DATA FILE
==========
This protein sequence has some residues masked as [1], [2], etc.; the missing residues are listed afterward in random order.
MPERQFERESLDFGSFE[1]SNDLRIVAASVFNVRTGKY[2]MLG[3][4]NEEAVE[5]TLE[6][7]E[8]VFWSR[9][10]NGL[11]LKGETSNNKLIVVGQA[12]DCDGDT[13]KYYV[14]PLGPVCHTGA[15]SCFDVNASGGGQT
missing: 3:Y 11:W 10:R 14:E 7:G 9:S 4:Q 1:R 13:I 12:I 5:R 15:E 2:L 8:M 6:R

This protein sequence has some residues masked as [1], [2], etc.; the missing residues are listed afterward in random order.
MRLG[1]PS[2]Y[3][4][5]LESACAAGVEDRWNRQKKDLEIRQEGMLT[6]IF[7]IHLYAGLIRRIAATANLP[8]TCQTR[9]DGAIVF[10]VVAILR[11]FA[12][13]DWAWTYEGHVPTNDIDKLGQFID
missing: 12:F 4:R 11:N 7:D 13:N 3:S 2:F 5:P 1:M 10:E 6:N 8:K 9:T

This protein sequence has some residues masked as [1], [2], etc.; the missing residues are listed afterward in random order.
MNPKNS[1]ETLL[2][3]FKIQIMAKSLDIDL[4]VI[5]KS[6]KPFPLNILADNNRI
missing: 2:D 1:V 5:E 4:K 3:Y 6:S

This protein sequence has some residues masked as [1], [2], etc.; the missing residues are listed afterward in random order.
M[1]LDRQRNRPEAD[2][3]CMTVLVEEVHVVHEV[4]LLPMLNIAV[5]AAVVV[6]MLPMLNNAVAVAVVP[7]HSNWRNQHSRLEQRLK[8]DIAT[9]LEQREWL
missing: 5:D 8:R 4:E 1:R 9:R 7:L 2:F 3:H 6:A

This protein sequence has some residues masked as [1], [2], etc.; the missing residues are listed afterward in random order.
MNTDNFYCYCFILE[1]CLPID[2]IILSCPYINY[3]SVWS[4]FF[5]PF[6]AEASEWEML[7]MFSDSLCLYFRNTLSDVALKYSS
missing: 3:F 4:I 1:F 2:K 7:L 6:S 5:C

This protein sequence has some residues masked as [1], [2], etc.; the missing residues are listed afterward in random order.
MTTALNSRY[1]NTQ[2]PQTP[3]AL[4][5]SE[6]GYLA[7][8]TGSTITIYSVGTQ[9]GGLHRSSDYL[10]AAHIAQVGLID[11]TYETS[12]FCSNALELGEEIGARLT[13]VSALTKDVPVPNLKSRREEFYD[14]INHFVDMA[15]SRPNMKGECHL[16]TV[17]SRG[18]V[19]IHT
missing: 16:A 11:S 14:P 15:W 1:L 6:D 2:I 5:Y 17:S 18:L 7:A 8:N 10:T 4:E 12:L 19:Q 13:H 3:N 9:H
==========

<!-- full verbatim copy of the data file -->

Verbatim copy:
This protein sequence has some residues masked as [1], [2], etc.; the missing residues are listed afterward in random order.
MPERQFERESLDFGSFE[1]SNDLRIVAASVFNVRTGKY[2]MLG[3][4]NEEAVE[5]TLE[6][7]E[8]VFWSR[9][10]NGL[11]LKGETSNNKLIVVGQA[12]DCDGDT[13]KYYV[14]PLGPVCHTGA[15]SCFDVNASGGGQT
missing: 3:Y 11:W 10:R 14:E 7:G 9:S 4:Q 1:R 13:I 12:I 5:R 15:E 2:L 8:M 6:R

This protein sequence has some residues masked as [1], [2], etc.; the missing residues are listed afterward in random order.
MRLG[1]PS[2]Y[3][4][5]LESACAAGVEDRWNRQKKDLEIRQEGMLT[6]IF[7]IHLYAGLIRRIAATANLP[8]TCQTR[9]DGAIVF[10]VVAILR[11]FA[12][13]DWAWTYEGHVPTNDIDKLGQFID
missing: 12:F 4:R 11:N 7:D 13:N 3:S 2:F 5:P 1:M 10:E 6:N 8:K 9:T

This protein sequence has some residues masked as [1], [2], etc.; the missing residues are listed afterward in random order.
MNPKNS[1]ETLL[2][3]FKIQIMAKSLDIDL[4]VI[5]KS[6]KPFPLNILADNNRI
missing: 2:D 1:V 5:E 4:K 3:Y 6:S

This protein sequence has some residues masked as [1], [2], etc.; the missing residues are listed afterward in random order.
M[1]LDRQRNRPEAD[2][3]CMTVLVEEVHVVHEV[4]LLPMLNIAV[5]AAVVV[6]MLPMLNNAVAVAVVP[7]HSNWRNQHSRLEQRLK[8]DIAT[9]LEQREWL
missing: 5:D 8:R 4:E 1:R 9:R 7:L 2:F 3:H 6:A

This protein sequence has some residues masked as [1], [2], etc.; the missing residues are listed afterward in random order.
MNTDNFYCYCFILE[1]CLPID[2]IILSCPYINY[3]SVWS[4]FF[5]PF[6]AEASEWEML[7]MFSDSLCLYFRNTLSDVALKYSS
missing: 3:F 4:I 1:F 2:K 7:L 6:S 5:C

This protein sequence has some residues masked as [1], [2], etc.; the missing residues are listed afterward in random order.
MTTALNSRY[1]NTQ[2]PQTP[3]AL[4][5]SE[6]GYLA[7][8]TGSTITIYSVGTQ[9]GGLHRSSDYL[10]AAHIAQVGLID[11]TYETS[12]FCSNALELGEEIGARLT[13]VSALTKDVPVPNLKSRREEFYD[14]INHFVDMA[15]SRPNMKGECHL[16]TV[17]SRG[18]V[19]IHT
missing: 16:A 11:S 14:P 15:W 1:L 6:D 2:I 5:Y 17:S 18:L 7:A 8:N 10:T 4:E 12:L 19:Q 13:H 3:N 9:H